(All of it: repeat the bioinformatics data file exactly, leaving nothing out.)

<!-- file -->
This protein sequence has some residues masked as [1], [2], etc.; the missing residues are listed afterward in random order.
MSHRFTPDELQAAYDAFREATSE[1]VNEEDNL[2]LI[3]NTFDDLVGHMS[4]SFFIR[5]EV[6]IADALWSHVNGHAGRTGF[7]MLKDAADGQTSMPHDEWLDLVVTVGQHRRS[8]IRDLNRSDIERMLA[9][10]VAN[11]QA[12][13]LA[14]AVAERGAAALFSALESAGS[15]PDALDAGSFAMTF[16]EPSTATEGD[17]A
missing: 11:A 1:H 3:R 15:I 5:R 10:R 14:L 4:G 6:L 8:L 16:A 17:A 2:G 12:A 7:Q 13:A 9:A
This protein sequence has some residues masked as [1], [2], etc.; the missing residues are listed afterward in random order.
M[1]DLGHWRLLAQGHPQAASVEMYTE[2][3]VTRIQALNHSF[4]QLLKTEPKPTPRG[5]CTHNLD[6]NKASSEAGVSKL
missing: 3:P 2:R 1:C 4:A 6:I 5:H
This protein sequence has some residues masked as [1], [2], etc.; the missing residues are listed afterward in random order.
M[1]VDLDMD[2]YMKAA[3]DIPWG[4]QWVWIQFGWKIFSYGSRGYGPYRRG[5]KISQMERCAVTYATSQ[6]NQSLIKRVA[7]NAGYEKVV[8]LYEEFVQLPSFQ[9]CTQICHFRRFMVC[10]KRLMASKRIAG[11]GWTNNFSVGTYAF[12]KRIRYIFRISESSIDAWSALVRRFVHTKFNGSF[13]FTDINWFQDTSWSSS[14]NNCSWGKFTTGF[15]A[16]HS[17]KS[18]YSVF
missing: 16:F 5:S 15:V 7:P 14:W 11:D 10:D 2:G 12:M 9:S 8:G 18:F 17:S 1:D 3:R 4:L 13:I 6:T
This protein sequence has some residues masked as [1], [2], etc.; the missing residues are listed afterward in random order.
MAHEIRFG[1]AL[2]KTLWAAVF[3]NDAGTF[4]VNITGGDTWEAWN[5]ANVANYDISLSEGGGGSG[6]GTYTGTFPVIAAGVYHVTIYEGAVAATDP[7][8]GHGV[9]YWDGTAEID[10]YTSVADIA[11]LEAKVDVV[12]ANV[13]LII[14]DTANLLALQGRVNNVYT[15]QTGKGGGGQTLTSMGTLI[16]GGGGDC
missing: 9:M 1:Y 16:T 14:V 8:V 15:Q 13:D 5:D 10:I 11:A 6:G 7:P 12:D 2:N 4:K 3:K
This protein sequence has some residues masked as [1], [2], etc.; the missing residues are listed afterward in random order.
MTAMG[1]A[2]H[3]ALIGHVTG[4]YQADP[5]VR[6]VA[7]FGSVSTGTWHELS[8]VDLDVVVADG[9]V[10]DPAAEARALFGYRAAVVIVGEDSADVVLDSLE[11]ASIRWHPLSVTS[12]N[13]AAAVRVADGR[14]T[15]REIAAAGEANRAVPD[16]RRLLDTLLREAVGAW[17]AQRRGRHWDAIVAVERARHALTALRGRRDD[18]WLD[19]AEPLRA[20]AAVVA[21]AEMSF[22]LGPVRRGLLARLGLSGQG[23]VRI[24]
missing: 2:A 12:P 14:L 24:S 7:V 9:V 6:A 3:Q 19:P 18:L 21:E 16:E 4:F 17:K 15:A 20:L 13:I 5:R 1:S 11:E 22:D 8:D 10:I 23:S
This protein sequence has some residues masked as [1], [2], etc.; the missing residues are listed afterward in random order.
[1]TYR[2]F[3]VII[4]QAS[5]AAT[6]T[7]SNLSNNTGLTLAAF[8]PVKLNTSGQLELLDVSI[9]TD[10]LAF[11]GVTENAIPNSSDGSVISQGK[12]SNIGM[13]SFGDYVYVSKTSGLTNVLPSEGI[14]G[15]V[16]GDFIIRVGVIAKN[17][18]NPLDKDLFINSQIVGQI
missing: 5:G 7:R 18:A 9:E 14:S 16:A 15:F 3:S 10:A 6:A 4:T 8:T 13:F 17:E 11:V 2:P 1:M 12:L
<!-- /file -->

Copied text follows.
This protein sequence has some residues masked as [1], [2], etc.; the missing residues are listed afterward in random order.
MSHRFTPDELQAAYDAFREATSE[1]VNEEDNL[2]LI[3]NTFDDLVGHMS[4]SFFIR[5]EV[6]IADALWSHVNGHAGRTGF[7]MLKDAADGQTSMPHDEWLDLVVTVGQHRRS[8]IRDLNRSDIERMLA[9][10]VAN[11]QA[12][13]LA[14]AVAERGAAALFSALESAGS[15]PDALDAGSFAMTF[16]EPSTATEGD[17]A
missing: 11:A 1:H 3:R 15:I 5:R 10:R 14:L 4:G 6:L 8:L 16:A 17:A 2:G 12:A 7:Q 13:A 9:A
This protein sequence has some residues masked as [1], [2], etc.; the missing residues are listed afterward in random order.
M[1]DLGHWRLLAQGHPQAASVEMYTE[2][3]VTRIQALNHSF[4]QLLKTEPKPTPRG[5]CTHNLD[6]NKASSEAGVSKL
missing: 3:P 2:R 1:C 4:A 6:I 5:H
This protein sequence has some residues masked as [1], [2], etc.; the missing residues are listed afterward in random order.
M[1]VDLDMD[2]YMKAA[3]DIPWG[4]QWVWIQFGWKIFSYGSRGYGPYRRG[5]KISQMERCAVTYATSQ[6]NQSLIKRVA[7]NAGYEKVV[8]LYEEFVQLPSFQ[9]CTQICHFRRFMVC[10]KRLMASKRIAG[11]GWTNNFSVGTYAF[12]KRIRYIFRISESSIDAWSALVRRFVHTKFNGSF[13]FTDINWFQDTSWSSS[14]NNCSWGKFTTGF[15]A[16]HS[17]KS[18]YSVF
missing: 16:F 5:S 15:V 7:P 14:W 11:D 10:D 2:G 12:M 9:S 8:G 18:F 17:S 1:D 3:R 4:L 13:I 6:T
This protein sequence has some residues masked as [1], [2], etc.; the missing residues are listed afterward in random order.
MAHEIRFG[1]AL[2]KTLWAAVF[3]NDAGTF[4]VNITGGDTWEAWN[5]ANVANYDISLSEGGGGSG[6]GTYTGTFPVIAAGVYHVTIYEGAVAATDP[7][8]GHGV[9]YWDGTAEID[10]YTSVADIA[11]LEAKVDVV[12]ANV[13]LII[14]DTANLLALQGRVNNVYT[15]QTGKGGGGQTLTSMGTLI[16]GGGGDC
missing: 9:M 1:Y 16:T 14:V 8:V 15:Q 13:D 5:D 10:I 11:A 6:G 7:P 12:D 2:N 4:K 3:K
This protein sequence has some residues masked as [1], [2], etc.; the missing residues are listed afterward in random order.
MTAMG[1]A[2]H[3]ALIGHVTG[4]YQADP[5]VR[6]VA[7]FGSVSTGTWHELS[8]VDLDVVVADG[9]V[10]DPAAEARALFGYRAAVVIVGEDSADVVLDSLE[11]ASIRWHPLSVTS[12]N[13]AAAVRVADGR[14]T[15]REIAAAGEANRAVPD[16]RRLLDTLLREAVGAW[17]AQRRGRHWDAIVAVERARHALTALRGRRDD[18]WLD[19]AEPLRA[20]AAVVA[21]AEMSF[22]LGPVRRGLLARLGLSGQG[23]VRI[24]
missing: 2:A 12:P 14:L 24:S 7:V 9:V 6:A 3:Q 19:P 18:L 21:E 16:E 4:F 17:K 15:A 20:L 13:I 5:R 1:S 11:E 22:D 8:D 10:I 23:S
This protein sequence has some residues masked as [1], [2], etc.; the missing residues are listed afterward in random order.
[1]TYR[2]F[3]VII[4]QAS[5]AAT[6]T[7]SNLSNNTGLTLAAF[8]PVKLNTSGQLELLDVSI[9]TD[10]LAF[11]GVTENAIPNSSDGSVISQGK[12]SNIGM[13]SFGDYVYVSKTSGLTNVLPSEGI[14]G[15]V[16]GDFIIRVGVIAKN[17][18]NPLDKDLFINSQIVGQI
missing: 5:G 7:R 18:A 9:E 14:S 16:A 15:F 3:S 10:A 6:A 4:T 8:T 13:F 17:E 11:V 2:P 1:M 12:L